Tuesday, December 20, 2011

Avocado - Toad in a Hole

by Lisa Beach, Ph.D.

Recently, as I've been trying to add healthy fats to my diet by eating more eggs, avocados, nuts, seeds, and coconut, I've discovered a wonderfully filling and satisfying breakfast! It's full of fiber, vitamins, healthy fat, and even protein!

The traditional Toad in a Hole breakfast is made with bread, but this one uses an avocado!

Here's how you do it:

1. Slice the avocado lengthwise so you get a thick (3/4" - 1") slice from the middle--leave the skin on!
2. In non-stick skillet on medium-low, heat olive oil, coconut oil, or butter.
3. Cut a larger hole in the middle of each avocado slice (with a cookie cutter or knife).
4. Place avocado slice in the pan, and crack an egg into the middle.
5. Sea salt and pepper the top, and add parmesan cheese if desired.
6. Cover the pan and let it saute until the egg is "done."

You can make guacamole with your extra avocado pieces! Or, you can hard boil some eggs, and repeat the egg-avo combo for lunch or dinner in avocado-egg-salad.

What is your favorite thing to do with avocados? Eggs?

Saturday, December 17, 2011

Coconut Mousse and a Different View on Saturated Fat

by Lisa K. Beach, Ph.D.

Coconut oil is high in lauric acid, which is also found in high amounts in breast milk, butter, and beef. It has antimicrobial properties, and is also high in medium chain triglycerides (MCTs). These MCTs cannot be stored in the body---they must be used. So a person consuming them experiences higher energy levels, and even a metabolism boost. It has been used therapeutically (3-4tbsp a day) to address mild and borderline thyroid issues.

Several decades ago, the midwest cattle farmers decided to feed their cattle coconut-based feed (it made sense---increase saturated fat intake and increase fatness of cattle). Their goal was to fatten the cattle faster---they wanted fat lazy cattle that could yield profits sooner. After a couple weeks of the coconut feed, however, they noticed the cows had actually experienced the opposite---they were all becoming more lean and active!
Quickly, they switched to corn and soy based feed, and then got the results they were looking for....what does this tell us?!

How can you add more coconut oil to your diet?
Buy coconut oil and cook with it. It's solid at room temp (melts at 77 degrees F) and has a very high smoke point. Cook with it and avoid consuming rancid oils as a side effect. Use it in baked goods (in which you've reduced/cut out the white sugar and flour). Use coconut cream for puddings and smoothies, and coconut spread for a thickener and a spread on sprouted grain or whole grain toast.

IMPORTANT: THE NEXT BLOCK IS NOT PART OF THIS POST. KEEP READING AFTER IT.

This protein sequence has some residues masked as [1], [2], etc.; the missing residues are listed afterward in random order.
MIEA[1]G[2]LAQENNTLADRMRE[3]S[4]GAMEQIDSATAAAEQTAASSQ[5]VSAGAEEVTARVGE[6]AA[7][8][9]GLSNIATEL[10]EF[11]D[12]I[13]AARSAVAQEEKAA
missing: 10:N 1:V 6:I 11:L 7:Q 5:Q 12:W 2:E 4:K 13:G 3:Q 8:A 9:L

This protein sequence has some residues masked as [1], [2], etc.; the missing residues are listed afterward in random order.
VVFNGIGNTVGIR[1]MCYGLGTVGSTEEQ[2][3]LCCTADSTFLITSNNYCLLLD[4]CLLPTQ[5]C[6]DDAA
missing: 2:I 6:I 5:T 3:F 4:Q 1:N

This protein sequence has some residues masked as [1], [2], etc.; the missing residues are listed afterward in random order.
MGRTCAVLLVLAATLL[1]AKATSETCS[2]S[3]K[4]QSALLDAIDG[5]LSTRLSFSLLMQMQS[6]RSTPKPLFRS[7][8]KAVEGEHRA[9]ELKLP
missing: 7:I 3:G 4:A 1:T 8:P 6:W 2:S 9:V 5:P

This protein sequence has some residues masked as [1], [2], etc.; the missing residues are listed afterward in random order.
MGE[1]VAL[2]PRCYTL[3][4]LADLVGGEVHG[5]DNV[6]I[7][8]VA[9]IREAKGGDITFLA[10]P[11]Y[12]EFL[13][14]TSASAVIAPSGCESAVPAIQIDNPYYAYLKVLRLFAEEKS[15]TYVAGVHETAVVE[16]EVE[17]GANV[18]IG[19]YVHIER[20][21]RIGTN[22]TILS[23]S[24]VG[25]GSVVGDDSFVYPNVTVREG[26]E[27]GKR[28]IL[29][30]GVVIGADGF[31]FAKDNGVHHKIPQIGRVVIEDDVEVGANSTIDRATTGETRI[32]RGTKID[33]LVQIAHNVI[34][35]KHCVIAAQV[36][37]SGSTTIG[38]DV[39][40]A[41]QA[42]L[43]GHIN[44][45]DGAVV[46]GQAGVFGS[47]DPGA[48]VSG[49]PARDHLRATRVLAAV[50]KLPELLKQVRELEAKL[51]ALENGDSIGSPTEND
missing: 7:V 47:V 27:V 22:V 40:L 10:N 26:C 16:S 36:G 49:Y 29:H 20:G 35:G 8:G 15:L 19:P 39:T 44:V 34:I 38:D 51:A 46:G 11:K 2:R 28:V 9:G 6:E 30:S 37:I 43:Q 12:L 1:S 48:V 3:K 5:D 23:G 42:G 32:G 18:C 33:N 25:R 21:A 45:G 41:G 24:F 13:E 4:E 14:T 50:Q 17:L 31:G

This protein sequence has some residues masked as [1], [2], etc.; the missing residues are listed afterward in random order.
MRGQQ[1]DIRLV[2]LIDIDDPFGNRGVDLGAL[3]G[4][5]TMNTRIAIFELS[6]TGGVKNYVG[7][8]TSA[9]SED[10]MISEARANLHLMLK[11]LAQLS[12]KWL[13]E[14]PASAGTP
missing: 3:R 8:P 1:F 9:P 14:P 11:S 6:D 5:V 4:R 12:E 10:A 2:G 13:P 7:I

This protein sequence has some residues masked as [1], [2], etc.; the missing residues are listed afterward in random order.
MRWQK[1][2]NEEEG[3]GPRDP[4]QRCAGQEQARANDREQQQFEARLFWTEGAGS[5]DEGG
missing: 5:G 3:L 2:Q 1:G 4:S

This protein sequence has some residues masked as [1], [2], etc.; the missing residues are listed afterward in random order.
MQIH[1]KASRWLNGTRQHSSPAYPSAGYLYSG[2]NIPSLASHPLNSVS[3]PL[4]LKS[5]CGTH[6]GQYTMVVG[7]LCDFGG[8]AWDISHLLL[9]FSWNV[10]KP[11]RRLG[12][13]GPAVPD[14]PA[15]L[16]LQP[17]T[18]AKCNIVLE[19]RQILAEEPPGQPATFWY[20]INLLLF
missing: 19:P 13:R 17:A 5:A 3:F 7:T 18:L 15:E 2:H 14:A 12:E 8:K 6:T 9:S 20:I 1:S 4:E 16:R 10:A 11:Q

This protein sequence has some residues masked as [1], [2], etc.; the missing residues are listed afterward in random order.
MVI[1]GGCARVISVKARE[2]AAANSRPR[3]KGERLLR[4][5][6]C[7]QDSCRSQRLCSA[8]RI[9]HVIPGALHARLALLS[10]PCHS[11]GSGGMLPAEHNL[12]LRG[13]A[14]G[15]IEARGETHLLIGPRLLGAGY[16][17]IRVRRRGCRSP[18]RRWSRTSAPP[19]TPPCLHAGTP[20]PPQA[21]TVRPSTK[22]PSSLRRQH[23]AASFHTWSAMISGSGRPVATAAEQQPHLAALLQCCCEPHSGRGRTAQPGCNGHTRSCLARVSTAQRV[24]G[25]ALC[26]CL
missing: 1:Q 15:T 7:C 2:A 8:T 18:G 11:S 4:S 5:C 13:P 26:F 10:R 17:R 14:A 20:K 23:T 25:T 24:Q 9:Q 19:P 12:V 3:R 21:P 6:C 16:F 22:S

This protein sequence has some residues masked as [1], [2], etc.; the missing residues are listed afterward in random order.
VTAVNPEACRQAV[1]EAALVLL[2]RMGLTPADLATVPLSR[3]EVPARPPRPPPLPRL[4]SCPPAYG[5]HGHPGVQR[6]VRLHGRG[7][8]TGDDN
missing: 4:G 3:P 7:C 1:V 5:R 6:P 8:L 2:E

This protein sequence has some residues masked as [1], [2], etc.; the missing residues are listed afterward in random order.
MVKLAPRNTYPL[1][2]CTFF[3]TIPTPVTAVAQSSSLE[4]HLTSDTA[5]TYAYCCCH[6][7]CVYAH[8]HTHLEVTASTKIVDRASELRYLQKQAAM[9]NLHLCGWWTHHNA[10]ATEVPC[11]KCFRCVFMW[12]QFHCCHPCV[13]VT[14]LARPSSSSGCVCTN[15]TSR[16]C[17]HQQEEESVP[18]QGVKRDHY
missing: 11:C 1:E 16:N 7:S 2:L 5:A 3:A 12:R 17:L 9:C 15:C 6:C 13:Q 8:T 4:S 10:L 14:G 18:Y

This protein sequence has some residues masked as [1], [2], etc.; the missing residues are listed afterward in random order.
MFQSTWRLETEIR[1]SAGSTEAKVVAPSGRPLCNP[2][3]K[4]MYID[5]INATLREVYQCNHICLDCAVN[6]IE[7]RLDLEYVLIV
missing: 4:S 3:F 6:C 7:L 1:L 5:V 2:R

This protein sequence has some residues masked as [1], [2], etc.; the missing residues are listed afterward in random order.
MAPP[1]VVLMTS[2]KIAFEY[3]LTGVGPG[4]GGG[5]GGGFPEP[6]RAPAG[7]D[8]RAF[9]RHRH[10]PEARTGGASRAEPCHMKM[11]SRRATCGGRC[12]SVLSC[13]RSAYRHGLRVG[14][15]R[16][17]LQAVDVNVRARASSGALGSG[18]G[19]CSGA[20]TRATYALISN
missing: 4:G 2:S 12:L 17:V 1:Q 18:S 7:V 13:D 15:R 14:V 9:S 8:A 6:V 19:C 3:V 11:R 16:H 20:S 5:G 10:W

Here's what I've been doing with coconut cream and coconut spread lately:

Coconut Mousse
8oz. coconut cream (I used the Wilderness Family Naturals brand - not from a can, but if you can find a non-BPA can that's an ok choice too)
2 scoops protein powder (I used vanilla Jay Robb)
2 droppers full of liquid vanilla stevia (you should probably do this to taste) or other sweetener (erythritol or ZSweet would be my second choice)
2 tbsp unsweetened cocoa powder (or to taste---it could have used more to be more chocolate-y)
couple splashes of milk (whatever kind you like!)

Whip/Whisk this until it is blended, while you are simultaneously melting 1/4 cup coconut spread (you can make coconut spread yourself---just dump unprocessed coconut flakes in the food processor and let it run till it turns into goo---nut butter consistency). Be sure to get the coconut spread really quite hot or it will not emulsify in the pudding. Drizzle it into the coconut cream mixture with the whisk/mixer on high, and mix until fluffy and thickened.
Store in the fridge. It will get thicker as it chills. Note: there might be little tiny chunks of the hardened coconut spread after it's refrigerated. At first, I didn't like that---but it's almost like having tiny chocolate chips in it (only tasting like coconut and a little softer). This seems to depend on how hot you get the coconut spread (hotter=fewer or no chunks).

I also like to use measuring cups as a dish when I eat this--helps with portion control!

If you want it to be 100% smooth, then leave out the coconut spread. It will be a little thinner, a little lighter, and completely silky. The spread adds thickness and makes the texture really amazing!

These would also be great as a dessert topping or dip!

Are you a coconut fan?
Thursday, December 15, 2011

Homemade Yogurt: Simple, Inexpensive and Healthy!

by: Lisa K. Beach, Ph.D.